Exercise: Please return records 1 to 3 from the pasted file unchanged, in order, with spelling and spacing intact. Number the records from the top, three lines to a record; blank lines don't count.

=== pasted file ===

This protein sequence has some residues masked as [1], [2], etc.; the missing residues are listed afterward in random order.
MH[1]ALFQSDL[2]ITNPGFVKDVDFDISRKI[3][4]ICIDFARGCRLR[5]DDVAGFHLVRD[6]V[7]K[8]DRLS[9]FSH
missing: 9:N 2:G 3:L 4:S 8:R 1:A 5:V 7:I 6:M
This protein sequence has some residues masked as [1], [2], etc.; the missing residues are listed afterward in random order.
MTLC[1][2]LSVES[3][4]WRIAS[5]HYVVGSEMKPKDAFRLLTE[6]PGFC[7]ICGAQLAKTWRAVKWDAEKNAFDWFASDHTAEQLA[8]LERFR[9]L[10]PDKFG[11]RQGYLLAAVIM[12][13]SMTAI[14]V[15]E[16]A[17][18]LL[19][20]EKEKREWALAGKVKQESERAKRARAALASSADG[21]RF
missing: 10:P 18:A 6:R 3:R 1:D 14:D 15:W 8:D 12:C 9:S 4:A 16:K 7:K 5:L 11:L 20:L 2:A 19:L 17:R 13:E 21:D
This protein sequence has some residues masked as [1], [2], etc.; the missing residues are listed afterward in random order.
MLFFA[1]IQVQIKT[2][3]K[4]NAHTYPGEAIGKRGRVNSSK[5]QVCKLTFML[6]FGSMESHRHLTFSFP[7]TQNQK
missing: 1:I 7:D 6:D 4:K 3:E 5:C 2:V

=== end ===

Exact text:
This protein sequence has some residues masked as [1], [2], etc.; the missing residues are listed afterward in random order.
MH[1]ALFQSDL[2]ITNPGFVKDVDFDISRKI[3][4]ICIDFARGCRLR[5]DDVAGFHLVRD[6]V[7]K[8]DRLS[9]FSH
missing: 9:N 2:G 3:L 4:S 8:R 1:A 5:V 7:I 6:M
This protein sequence has some residues masked as [1], [2], etc.; the missing residues are listed afterward in random order.
MTLC[1][2]LSVES[3][4]WRIAS[5]HYVVGSEMKPKDAFRLLTE[6]PGFC[7]ICGAQLAKTWRAVKWDAEKNAFDWFASDHTAEQLA[8]LERFR[9]L[10]PDKFG[11]RQGYLLAAVIM[12][13]SMTAI[14]V[15]E[16]A[17][18]LL[19][20]EKEKREWALAGKVKQESERAKRARAALASSADG[21]RF
missing: 10:P 18:A 6:R 3:R 1:D 14:D 15:W 8:D 12:C 9:S 4:A 16:K 7:K 5:L 11:L 20:L 2:A 19:L 17:R 13:E 21:D
This protein sequence has some residues masked as [1], [2], etc.; the missing residues are listed afterward in random order.
MLFFA[1]IQVQIKT[2][3]K[4]NAHTYPGEAIGKRGRVNSSK[5]QVCKLTFML[6]FGSMESHRHLTFSFP[7]TQNQK
missing: 1:I 7:D 6:D 4:K 3:E 5:C 2:V